Bill Gates: Microsoft Founder 'Naive' to Say Cryptocurrency 'Kills People'

A visual representation of the digital Cryptocurrency, Bitcoin on December 07, 2017 in London, England. Cryptocurrencies including Bitcoin, Ethereum, and Lightcoin have seen unprecedented growth in 2017, despite remaining extremely volatile. Dan Kitwood/Getty

Microsoft founder and billionaire philanthropist Bill Gates is "naive" to suggest that cryptocurrencies like bitcoin can kill people, experts have said.

In a Reddit Ask Me Anything (AMA) session on Thursday, February 28, the 62-year-old claimed that the anonymity provided by virtual currency was being exploited by criminals, terror groups and tax avoiders to evade being tracked by law enforcement and sell lethal cocktails of illegal drugs.

His comments resulted in uproar from the cryptocurrency community on social media and quickly topped the sections of Reddit dedicated to the topic. Despite the criticism, the volatile bitcoin remained valued at around $10,500 per coin Wednesday, according to CoinDesk.

Bill Gates (Getty)
Bill Gates listens to former U.S. President Barack Obama answer questions at the Gates Foundation Inaugural Goalkeepers event on September 20, 2017 in New York City Yana Paskova/Getty Images

Responding to a question about his thoughts on the digital money, Gates said: "The main feature of cryptocurrencies is their anonymity. I don't think this is a good thing.

"The government's ability to find money laundering and tax evasion and terrorist funding is a good thing. Right now cryptocurrencies are used for buying fentanyl and other drugs so it is a rare technology that has caused deaths in a fairly direct way."

He also spoke out about Initial Coin Offerings (ICOs), used by fintech startups to raise money in a crowdfunding-like manner. "I think the speculative wave around ICOs and cryptocurrencies is super risky for those who go long," Gates wrote.

Experts working in the field, unsurprisingly, were not amused. Venture capitalist Anthony Pompliano was one of many to make the point that crypto transactions are not always anonymous and that the dollar is also linked to crime. "He spewed the normal nonsense about funding terrorism & money laundering," he tweeted. "I'm starting to think the criteria for being old and rich is hating crypto."

Is Gates right?

Charles Hayter, CEO of CryptoCompare, told Newsweek the comments were "true to an extent but slightly naive."

He said: "Naturally, cryptocurrencies were given their first utility in the dark markets. That trend is declining with the majority of business now legitimate. The dollar has had its fair share of direct deaths too and will continue to do so. We have to look beyond these initial trials and tribulations towards the potential for a dimensionless value transfer system.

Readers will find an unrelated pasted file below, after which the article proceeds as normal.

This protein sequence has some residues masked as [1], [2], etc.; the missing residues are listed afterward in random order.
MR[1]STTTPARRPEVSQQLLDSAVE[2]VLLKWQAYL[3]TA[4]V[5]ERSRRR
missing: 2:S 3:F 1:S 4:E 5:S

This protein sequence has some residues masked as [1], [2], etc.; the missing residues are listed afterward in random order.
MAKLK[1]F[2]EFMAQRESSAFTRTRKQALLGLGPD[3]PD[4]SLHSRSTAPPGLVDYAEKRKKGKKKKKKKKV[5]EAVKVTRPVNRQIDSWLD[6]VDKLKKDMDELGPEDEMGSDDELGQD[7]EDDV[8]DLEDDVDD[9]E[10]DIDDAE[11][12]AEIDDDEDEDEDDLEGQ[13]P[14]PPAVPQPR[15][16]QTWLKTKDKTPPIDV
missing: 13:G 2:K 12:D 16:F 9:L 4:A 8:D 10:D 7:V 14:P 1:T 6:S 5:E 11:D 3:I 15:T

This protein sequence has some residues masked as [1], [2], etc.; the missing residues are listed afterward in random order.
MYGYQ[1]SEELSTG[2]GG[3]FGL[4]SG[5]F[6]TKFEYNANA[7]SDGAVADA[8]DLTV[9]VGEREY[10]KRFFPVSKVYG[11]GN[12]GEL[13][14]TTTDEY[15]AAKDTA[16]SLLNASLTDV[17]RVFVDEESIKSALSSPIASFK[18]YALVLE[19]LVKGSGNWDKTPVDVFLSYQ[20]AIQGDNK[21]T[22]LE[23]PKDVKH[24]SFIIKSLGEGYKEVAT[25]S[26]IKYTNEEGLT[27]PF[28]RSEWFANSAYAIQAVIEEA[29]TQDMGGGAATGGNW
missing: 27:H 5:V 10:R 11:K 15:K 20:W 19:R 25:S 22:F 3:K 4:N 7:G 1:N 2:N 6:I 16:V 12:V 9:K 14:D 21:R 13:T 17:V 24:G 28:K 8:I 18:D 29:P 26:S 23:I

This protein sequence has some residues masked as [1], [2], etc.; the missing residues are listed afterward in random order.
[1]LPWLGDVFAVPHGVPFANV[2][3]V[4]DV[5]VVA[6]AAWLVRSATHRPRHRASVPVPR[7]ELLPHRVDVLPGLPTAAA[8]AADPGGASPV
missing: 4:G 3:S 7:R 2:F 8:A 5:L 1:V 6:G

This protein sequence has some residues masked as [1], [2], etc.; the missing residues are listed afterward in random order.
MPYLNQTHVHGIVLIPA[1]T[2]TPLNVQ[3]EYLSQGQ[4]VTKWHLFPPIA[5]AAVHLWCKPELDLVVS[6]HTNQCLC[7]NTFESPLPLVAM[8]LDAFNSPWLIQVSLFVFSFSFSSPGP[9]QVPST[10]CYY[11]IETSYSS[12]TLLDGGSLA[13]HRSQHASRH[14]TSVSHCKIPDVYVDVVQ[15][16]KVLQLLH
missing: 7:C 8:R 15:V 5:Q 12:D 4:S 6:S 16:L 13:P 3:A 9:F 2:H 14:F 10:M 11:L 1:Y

"Cryptocurrencies will make the world flatter."

At one point, Gates appeared significantly more enthusiastic about the potential of bitcoin. He told Bloomberg in 2014 it was "exciting" because it was cheap. He said: "It is better than currency in that you don't have to be physically in the same place." Even then, however, he suggested that it had murky ties to crime.

"To claim that cryptocurrency could have already directly led to deaths is a bold claim but Bill Gates is almost certainly correct with his assertion," Lee Munson, security researcher at Comparitech, told Newsweek via email Wednesday.

"Via the Dark Web, virtual coins have become the de-facto means of payment for not only drugs, but also a wide range of weapons which can safely be assumed to have fallen into the hands of people who wouldn't otherwise be able to source them.

"Though it should be pointed out that the people behind them could have used alternative currencies if the virtual kind was not already in existence."

Since 2015, Microsoft has been working on blockchain technology, the foundation of cryptocurrency which stores records of transactions, with its customers. It supports a number of industry bodies, including R3, Enterprise Ethereum Alliance, and IC3.

For his part, Gates stepped down from his role as chairman of Microsoft in 2014. He is currently co-chair of the Bill & Melinda Gates Foundation, a charitable organisation, and boasts a net worth of more than $90 billion, according to Forbes.

Last year, as the popularity of bitcoin spiked to unprecedented levels, JPMorgan CEO Jamie Dimon branded bitcoin a "fraud", a comment he has since said he regrets making. The banking chief faced swift backlash after claiming that bitcoin was only useful to drug dealers, murderers and people in North Korea.

He warned: "Someone is going to get killed."

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